FREE Suspension Setup advice from an expert

Apr 2012
226
209
Irvine, CA
I switched to Metzelers because Ive always ran Metzelers...
So there is a lot to unpack here but if you like the way your friend's bike works you might want to start with a setup from a professional.

You will need many tools, stands, etc to do this work properly.

Also, with respect to tires, you get what you pay for....I understand you get a deal on the Metzelers so for sure switch to the K2s from the RRs.

The most important thing you can do is get the sag set properly then if your rebound or compression has been adjusted then go to the owner's manual and set your "clickers" back to factory settings.

What is your weight without gear?

Do you have a 1299S or base model 1299?
 
Apr 2018
434
135
NY
Brandon, this is not enough information to tell you exactly where you should be but it seems clear that your settings are not ideal. What size rear tire? When you stated you normally run 28 hot for track and 33 for street - I am not clear on what this means....are you only talking about the rear tire? Have you adjusted the suspension on your bike? If so, what was done?

200/55 rear.

28psi in both tires when they are hot on the track, 33psi for the street.

All I have done is adjust some of the electronic suspension settings.
 
Apr 2012
226
209
Irvine, CA
@Twisted, ok so let's fix the tire pressure!

Without tire warmers....

32 PSI front no matter if you are riding on the street or track - pretty simple.

28 PSI rear on street

25 PSI rear on track, not to exceed 29 PSI hot off track.

If you use tire warmers then let me know...

What changes have you made to the suspension settings?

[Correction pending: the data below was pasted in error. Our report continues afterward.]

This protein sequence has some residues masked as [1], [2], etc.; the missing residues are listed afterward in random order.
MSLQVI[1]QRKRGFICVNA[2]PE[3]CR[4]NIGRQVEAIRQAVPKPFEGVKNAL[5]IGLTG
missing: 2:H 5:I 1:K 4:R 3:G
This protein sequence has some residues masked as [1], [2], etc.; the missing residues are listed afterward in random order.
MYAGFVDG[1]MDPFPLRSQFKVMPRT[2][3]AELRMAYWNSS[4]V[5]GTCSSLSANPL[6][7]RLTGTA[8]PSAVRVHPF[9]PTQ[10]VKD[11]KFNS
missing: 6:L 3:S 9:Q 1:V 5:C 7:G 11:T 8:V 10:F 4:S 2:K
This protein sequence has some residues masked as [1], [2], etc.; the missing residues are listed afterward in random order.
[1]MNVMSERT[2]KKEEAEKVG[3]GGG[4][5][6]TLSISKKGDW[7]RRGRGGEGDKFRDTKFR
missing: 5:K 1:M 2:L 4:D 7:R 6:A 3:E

Which bike are we talking about here? The 2012 1199 Tricolor or a 1299S?!
 
Apr 2018
434
135
NY
@Twisted, ok so let's fix the tire pressure!

Without tire warmers....

32 PSI front no matter if you are riding on the street or track - pretty simple.

28 PSI rear on street

25 PSI rear on track, not to exceed 29 PSI hot off track.

If you use tire warmers then let me know...

What changes have you made to the suspension settings?

Which bike are we talking about here? The 2012 1199 Tricolor or a 1299S?!

2012 1199s tricolor.

no warmers.

suspension setup is as follows:

front compression 10
front rebound 10
rear compression 10
rear rebound 4

Thanks!
 
Apr 2012
226
209
Irvine, CA
2012 1199s tricolor.

no warmers.

suspension setup is as follows:

front compression 10
front rebound 10
rear compression 10
rear rebound 4

Thanks!
Try this....

DTC: 2 or 3
DWC: 2
EBC: 3
ABS: 1

(Race of track use)
Front Compression: 8
Front Rebound: 10
Rear Compression: 10
Rear Rebound: 14

Make sure you follow the tire pressure settings I recommended and I would like to know where your bike and rider sag numbers please.
 
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Feb 2019
34
11
From England but now lives in Indianapolis
@louis041, ok so I recommend 40 mm front and 30 mm rear rider sag. Bike sag should be about 25 mm front and 12-15 mm rear. Remember to take the average between measurements of you sitting on the bike with the suspension compressed and released slowly and suspension lifted and released slowly.

RaceTech explains this here

Your pressures are a bit off. Try the following....

Street pressures for Pirelli SP/TD: set at 32 PSI front and 28 rear COLD

Track pressures for Pirelli SP/TD: set at 32 PSI front COLD or 34 PSI hot off the warmer, set rear at 25 PSI COLD or 28 PSI HOT off the warmer. When you come in from your session IMMEDIATELY check the rear. It will likely be above 28, bring it back down to 28. After the next session check it again and repeat this process until the pressure does not go above 28 PSI HOT OFF THE TRACK.

Generally, most riders do not brake hard enough to generate enough tire flex to raise the pressure more than 1 PSI so you really don't need to worry about front pressure once you set it in the AM.

Here is some Pirelli info
Question for you. I've ridden most of my life, dirtbikes from the age of 7 and then streetbikes from the age of 19. About to turn 43. I was always taught that a tire with lower pressure allows more grip, so always have slightly less pressure in the front than the rear. That way the rear should slide before the front does. With all the forums I've been on, I see mixed advice whether lower in the front or the rear.

What is your reasoning for having lower in the rear than the front as you suggested above? I'm really not technical in this area but would love to know more. Likewise, I have my friends set the suspension/tires on dirtbikes when we race motocross even to this day. lol.
 
Apr 2012
226
209
Irvine, CA